Insurance Institute of Michigan
January 17, 2019

Insurance Fraud

What is insurance fraud?
How do Michigan residents feel about insurance fraud?
What are the penalties for this crime?
How much does insurance fraud cost?
What is the industry doing to combat this crime?
What can you do to fight fraud?

What is insurance fraud?

Insurance fraud is a crime when a person receives insurance money for filing a false claim, inflating a legitimate claim or billing for services that were never received.

Insurance fraud has many faces. It ranges from otherwise honest people who “pad” their legitimate claims to elaborate schemes perpetrated by members of an organized ring.

Examples of fraud include:

  • Inflating a claim to get out of paying a deductible or to cover past insurance premiums.
  • Orchestrating the destruction of an owned automobile, home or business to collect insurance.
  • Exaggerating the extent of a minor injury to collect workers’ compensation benefits.
  • Billing insurance companies for medical services that were not rendered.Fraud is more prevalent in some lines of insurance and in some geographical areas than others.  Hard core schemes, which involve networks of professionals appear to be concentrated in urban areas.  For example, five people working out of a Los Angeles-area auto body shop were suspected of filing 40 bogus insurance claims worth a total of $300,000 for hit-and-run damage to vehicles they owned.  They used these vehicles to stage several accidents after insuring them through multiple carriers.  Insurance records indicate that most of the repairs were performed by one Los Angeles body shop.  Investigators identified the fraud when they determined that most of the claims were identical, with all vehicles sustaining the same damage and all accidents lacking witnesses.

How do Michigan residents feel about insurance fraud?

Did you know that 26 percent of Michigan residents recently surveyed knew someone who had committed insurance fraud, yet only one in eight reported it to law enforcement authorities?

A survey of 400 Michigan residents, conducted by EPIC/MRA found that 83 percent consider insurance fraud a serious crime.

When asked what penalties should be used to punish people who are found guilty of committing insurance fraud multiple responses were accepted.  While 66 percent said they should have to pay a fine, 40 percent thought they should have to serve jail time.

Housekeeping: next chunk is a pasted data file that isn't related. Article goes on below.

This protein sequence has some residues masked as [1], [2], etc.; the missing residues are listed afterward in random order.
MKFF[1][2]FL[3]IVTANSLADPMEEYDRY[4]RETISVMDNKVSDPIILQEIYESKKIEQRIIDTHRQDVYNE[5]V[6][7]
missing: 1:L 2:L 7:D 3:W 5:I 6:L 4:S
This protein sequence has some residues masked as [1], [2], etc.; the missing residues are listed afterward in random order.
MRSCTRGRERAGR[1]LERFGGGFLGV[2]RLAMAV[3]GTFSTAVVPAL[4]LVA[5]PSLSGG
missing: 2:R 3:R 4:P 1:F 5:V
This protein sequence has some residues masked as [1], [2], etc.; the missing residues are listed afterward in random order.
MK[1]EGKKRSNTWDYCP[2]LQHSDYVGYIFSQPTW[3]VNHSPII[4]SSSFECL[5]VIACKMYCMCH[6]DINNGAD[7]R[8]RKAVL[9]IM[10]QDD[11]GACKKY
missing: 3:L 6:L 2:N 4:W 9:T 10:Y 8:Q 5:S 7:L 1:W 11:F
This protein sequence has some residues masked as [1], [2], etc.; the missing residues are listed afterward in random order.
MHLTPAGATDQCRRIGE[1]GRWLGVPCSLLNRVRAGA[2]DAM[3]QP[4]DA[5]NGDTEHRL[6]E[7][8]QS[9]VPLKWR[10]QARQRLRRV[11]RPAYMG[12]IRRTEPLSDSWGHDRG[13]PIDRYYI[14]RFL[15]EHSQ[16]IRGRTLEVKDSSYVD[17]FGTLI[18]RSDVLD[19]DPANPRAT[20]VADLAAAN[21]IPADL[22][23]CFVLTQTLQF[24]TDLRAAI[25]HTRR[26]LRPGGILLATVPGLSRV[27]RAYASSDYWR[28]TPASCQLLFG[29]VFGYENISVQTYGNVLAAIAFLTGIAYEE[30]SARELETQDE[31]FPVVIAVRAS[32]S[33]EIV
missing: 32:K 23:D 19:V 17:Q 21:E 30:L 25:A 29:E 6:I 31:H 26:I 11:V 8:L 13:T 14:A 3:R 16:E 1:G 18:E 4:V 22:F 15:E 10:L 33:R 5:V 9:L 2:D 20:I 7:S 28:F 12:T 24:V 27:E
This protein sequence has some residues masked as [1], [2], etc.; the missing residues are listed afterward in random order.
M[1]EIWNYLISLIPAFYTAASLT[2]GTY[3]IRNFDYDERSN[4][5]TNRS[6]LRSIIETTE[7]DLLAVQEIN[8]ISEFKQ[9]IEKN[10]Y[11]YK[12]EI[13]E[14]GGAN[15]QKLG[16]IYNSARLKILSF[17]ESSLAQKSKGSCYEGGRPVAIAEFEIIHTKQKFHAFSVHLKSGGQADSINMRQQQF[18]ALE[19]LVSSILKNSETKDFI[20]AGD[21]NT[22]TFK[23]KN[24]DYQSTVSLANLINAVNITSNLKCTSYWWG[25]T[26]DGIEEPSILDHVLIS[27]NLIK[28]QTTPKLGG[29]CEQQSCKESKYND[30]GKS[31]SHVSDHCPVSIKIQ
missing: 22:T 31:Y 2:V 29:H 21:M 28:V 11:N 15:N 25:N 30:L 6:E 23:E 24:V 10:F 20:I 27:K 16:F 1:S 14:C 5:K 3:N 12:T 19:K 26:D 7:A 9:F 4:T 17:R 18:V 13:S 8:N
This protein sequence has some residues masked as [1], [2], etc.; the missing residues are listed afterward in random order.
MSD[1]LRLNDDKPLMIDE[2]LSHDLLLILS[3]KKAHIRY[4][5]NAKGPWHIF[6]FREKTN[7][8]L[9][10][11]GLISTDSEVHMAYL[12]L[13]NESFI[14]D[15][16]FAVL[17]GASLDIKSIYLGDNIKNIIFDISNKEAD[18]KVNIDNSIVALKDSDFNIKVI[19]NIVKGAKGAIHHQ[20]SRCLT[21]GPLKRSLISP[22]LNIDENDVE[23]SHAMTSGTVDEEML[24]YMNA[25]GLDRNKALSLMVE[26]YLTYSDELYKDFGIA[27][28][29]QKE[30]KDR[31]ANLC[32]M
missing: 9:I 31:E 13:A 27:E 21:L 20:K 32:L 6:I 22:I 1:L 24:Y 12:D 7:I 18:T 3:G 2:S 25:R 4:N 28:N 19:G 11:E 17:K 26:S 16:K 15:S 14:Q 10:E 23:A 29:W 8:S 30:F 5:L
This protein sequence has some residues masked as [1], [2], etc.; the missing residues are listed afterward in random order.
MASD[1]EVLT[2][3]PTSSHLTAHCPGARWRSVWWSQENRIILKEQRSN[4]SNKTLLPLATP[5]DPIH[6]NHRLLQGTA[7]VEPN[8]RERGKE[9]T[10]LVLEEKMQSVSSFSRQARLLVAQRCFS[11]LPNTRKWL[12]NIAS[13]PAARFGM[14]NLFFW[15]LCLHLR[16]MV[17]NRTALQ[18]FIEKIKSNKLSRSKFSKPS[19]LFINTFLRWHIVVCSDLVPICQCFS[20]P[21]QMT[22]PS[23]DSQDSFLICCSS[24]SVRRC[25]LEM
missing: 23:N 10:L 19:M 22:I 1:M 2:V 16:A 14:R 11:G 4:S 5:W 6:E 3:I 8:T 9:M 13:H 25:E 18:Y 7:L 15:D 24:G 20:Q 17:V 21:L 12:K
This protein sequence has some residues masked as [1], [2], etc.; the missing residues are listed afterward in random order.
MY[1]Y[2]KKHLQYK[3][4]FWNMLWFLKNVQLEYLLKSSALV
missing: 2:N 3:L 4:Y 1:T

Having someone torch a car to collect on the insurance premiums paid in the past was determined to be the most serious type of insurance fraud, followed by falsely claiming a work-related injury to collect workers’ compensation insurance.

What are the penalties for this crime?

The public is concerned about the insurance fraud problem.  According to a Gallup poll, citizens ranked insurance fraud an 8.9 on a 10-point scale.  In the past, inadequate civil and criminal penalties made it difficult to fight insurance fraud.  That is why a law was enacted in Michigan making it a felony to commit insurance fraud.  Convicted criminals face up to four years in prison, a maximum fine of $50,000 and mandatory restitution.

How much does insurance fraud cost?

The The Coalition for Insurance Fraud estimates that insurance fraud costs Americans over $80 billion annually.  It is estimated that insurance fraud increases premium costs for the average American family by $950 each year.

Also, fraud results in higher taxes and inflated prices for consumer goods and services.

What is the industry doing to combat this crime?

First and foremost, individual insurance companies are increasing their efforts to take the profit out of insurance fraud.  Insurers representing more than two-thirds of the property/casualty insurance market have now established Special Investigative Units (SIUs).  These SIUs train insurance people to identify losses that should be given a closer look.  And many other companies without formal SIUs carry out fraud investigations in other ways.

Here in Michigan, the industry is actively involved in two organizations that have been established to combat all types of arson and auto theft, including fraudulent acts.  Insurance companies also provide funding for rewards associated with these programs.

The Help Eliminate Auto Theft (HEAT) program rewards callers up to $1,000 for tips that lead to the arrest and binding over for trial of a suspected car thief; up to $10,000 if the tip results in the arrest and binding over for trial of suspected theft ring members and/or chop shop operators.  The reporting number is 1-800-242-HEAT.

Through ARSON CONTROL, rewards of up to $5,000 are paid to persons who provide information that leads to the arrest and/or conviction of arsons.  The telephone number for reporting these crimes is 1-800-44-ARSON.

What can you do to fight fraud?

You can reduce the incidence of fraud — the cost of fraud — and its impact on the price you pay for car, home and other types of insurance.

  • Report all accidents and losses.
    If you are involved in an accident or witness one — report it to authorities.
  • Maintain accurate records of accidents.
    Keep accurate records of what happened.  Write down names, addresses and telephone numbers of those involved and get names of any witnesses.
  • Be alert to possible fraud schemes.
    If you think someone is trying to entice you into a fraudulent act — contact police.
  • If you suspect someone is committing insurance fraud — report it.
    Call HEAT at 1-800-242-HEAT or Arson Control at 1-800-44-ARSON.  You may be eligible for a reward

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